Some memories to start the year with…
29 rock-cut Buddhist cave monuments which date from the 2nd century BCE to about 480 CE, the Ajanta Caves had paintings on the ceilings with natural dyes many centuries before the Sistine Chapel ceiling was painted by Michelangelo between 1508 and 1512. Notice the hairdos and the skin color of the figures. Gradient / Shaded fills, expressive eye and perfect proportions.
The entrance of most caves is shaped like a pipal (sacred fig) tree leaf, for its significance with Buddha attaining enlightenment.
Another UNESCO World Heritage Site which can do with some attention towards its visitors. Accessibility is a challenge. They have palinquins (single seater) with 4 people transporting you. You are almost at the ledge, an incorrect footfall could result in tragedy. At places you pass under covered space, where people half my height had to duck to save their skulls. In short, this is worse than the hand-pulled rickshaws of Kolkata, if that can be banned, so should this.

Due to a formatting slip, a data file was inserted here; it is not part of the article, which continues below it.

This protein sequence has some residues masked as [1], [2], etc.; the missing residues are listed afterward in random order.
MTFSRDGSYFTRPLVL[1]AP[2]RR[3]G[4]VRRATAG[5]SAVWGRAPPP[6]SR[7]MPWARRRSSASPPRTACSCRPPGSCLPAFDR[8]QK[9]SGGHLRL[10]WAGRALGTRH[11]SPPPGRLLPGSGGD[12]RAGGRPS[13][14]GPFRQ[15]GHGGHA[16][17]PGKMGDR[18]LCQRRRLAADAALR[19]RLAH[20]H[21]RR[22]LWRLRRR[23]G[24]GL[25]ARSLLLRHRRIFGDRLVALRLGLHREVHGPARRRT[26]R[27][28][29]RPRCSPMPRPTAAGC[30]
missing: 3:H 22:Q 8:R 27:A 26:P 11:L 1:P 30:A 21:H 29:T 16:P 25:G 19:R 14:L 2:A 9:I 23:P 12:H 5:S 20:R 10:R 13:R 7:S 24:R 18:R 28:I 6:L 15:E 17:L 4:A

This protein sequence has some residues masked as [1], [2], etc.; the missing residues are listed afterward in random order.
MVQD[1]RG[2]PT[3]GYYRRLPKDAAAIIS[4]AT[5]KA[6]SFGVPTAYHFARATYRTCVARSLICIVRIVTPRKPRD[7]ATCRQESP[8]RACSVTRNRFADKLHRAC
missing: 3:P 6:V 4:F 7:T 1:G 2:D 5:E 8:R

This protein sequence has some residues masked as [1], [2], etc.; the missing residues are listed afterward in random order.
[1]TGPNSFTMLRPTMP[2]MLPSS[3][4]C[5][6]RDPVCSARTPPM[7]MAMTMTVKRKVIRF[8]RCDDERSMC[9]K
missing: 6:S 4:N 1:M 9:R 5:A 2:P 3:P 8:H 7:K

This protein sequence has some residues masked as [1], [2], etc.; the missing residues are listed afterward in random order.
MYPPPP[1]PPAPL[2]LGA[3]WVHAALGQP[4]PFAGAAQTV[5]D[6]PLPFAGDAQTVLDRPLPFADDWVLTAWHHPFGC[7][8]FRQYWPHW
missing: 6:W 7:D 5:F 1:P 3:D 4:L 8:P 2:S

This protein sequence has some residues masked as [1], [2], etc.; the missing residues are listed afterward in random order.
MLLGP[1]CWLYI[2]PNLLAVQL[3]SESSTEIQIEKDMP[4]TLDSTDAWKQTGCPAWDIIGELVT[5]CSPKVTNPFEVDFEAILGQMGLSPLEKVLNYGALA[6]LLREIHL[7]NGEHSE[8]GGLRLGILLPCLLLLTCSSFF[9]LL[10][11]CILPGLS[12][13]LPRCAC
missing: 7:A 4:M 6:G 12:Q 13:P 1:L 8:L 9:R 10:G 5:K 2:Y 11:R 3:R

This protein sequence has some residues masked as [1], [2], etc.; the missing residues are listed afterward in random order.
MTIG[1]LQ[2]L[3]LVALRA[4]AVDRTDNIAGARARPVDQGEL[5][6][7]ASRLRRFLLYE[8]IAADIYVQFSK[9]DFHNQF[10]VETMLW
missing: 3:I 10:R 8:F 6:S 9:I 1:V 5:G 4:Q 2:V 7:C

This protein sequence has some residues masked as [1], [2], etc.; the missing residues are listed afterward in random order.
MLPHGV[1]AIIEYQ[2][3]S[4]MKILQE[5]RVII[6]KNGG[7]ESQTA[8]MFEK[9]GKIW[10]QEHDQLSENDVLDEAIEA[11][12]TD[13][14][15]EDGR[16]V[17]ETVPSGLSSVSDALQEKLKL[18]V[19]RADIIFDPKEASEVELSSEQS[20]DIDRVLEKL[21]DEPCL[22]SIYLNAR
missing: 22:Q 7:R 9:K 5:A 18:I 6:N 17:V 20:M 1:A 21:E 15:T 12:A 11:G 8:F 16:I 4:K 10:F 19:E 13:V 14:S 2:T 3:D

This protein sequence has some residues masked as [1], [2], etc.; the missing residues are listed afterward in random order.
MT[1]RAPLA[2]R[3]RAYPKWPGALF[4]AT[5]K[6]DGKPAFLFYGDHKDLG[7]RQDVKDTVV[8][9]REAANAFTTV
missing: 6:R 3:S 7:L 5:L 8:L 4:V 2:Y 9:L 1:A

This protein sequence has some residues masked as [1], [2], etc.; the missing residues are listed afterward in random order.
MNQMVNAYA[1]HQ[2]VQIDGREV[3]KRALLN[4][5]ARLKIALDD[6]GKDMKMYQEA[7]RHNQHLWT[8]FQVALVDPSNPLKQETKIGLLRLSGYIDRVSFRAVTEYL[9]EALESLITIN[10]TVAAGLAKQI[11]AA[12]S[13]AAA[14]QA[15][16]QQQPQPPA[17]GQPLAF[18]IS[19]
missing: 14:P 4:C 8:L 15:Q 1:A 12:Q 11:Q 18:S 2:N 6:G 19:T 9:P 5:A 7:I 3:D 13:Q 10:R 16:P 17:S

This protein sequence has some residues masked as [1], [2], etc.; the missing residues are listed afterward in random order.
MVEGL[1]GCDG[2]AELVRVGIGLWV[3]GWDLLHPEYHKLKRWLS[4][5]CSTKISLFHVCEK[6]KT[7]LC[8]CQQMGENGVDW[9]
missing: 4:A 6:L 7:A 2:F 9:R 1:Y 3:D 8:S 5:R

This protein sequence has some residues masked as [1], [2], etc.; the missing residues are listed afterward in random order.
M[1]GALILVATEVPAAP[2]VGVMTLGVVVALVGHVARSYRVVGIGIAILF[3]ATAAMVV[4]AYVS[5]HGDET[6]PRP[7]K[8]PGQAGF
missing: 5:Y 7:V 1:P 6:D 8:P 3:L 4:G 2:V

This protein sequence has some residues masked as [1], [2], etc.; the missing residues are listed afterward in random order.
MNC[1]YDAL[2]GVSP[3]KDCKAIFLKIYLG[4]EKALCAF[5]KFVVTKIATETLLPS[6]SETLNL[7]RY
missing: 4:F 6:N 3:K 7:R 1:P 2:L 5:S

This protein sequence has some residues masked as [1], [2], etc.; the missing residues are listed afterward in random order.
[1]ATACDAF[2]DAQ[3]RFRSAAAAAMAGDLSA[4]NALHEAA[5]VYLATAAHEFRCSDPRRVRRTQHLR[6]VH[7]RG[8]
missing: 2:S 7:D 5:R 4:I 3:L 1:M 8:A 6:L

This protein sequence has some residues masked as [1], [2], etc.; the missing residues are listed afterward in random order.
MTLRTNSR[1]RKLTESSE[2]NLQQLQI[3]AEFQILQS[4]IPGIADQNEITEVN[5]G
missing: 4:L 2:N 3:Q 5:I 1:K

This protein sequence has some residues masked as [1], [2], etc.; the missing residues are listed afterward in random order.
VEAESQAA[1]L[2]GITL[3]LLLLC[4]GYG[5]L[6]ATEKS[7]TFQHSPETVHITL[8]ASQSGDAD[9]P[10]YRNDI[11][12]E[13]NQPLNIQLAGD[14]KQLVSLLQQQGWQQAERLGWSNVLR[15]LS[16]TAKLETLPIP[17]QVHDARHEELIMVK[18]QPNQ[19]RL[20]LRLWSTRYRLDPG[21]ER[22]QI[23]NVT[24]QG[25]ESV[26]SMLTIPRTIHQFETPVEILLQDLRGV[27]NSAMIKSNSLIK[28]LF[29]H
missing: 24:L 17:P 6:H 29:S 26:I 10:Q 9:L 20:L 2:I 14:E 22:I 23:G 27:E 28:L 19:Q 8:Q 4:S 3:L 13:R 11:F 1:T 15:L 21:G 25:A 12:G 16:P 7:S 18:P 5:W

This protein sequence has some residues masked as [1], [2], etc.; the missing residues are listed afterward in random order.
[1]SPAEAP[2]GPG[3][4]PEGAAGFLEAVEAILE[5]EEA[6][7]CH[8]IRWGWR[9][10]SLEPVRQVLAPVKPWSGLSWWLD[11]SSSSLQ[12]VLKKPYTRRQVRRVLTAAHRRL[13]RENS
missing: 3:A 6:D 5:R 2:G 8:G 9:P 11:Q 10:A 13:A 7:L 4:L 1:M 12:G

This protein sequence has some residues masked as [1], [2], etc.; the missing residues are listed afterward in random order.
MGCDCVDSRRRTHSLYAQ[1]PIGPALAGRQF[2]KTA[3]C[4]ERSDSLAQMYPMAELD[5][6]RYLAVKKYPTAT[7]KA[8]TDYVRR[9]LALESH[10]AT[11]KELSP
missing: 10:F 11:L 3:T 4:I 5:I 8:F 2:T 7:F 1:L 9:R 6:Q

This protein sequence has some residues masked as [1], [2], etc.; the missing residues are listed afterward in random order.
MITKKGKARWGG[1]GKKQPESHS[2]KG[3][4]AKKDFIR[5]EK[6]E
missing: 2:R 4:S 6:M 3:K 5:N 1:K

It is said that the caves were accidentally “discovered” and brought to the Western attention by a British officer on a tiger hunting party. Sad on both counts, killing tigers and the sad state of how the site is due to uncouth behavior of humans.
This is one of the largest rock-cut monastery-temple cave complexes in the world,and a UNESCO World Heritage Site. I have no idea of other UNESCO sites, but this one sure needs help. It is not accessible for folks with walking problems. There are wheelchairs, but then again the path is so bumpy, you’d rather walk if you can. The folks pushing those chairs, suspect.
Cave 16, features the largest single monolithic rock excavation in the world, the Kailasha temple, a chariot shaped monument dedicated to Shiva. The caves served as monasteries, temples and a place of rest for pilgrims.
Its location on the South Asian trade route made it an important commercial centre in the Deccan region. The Deccan influence is evident in the sculpted lions.
Source of historical content - Wikipedia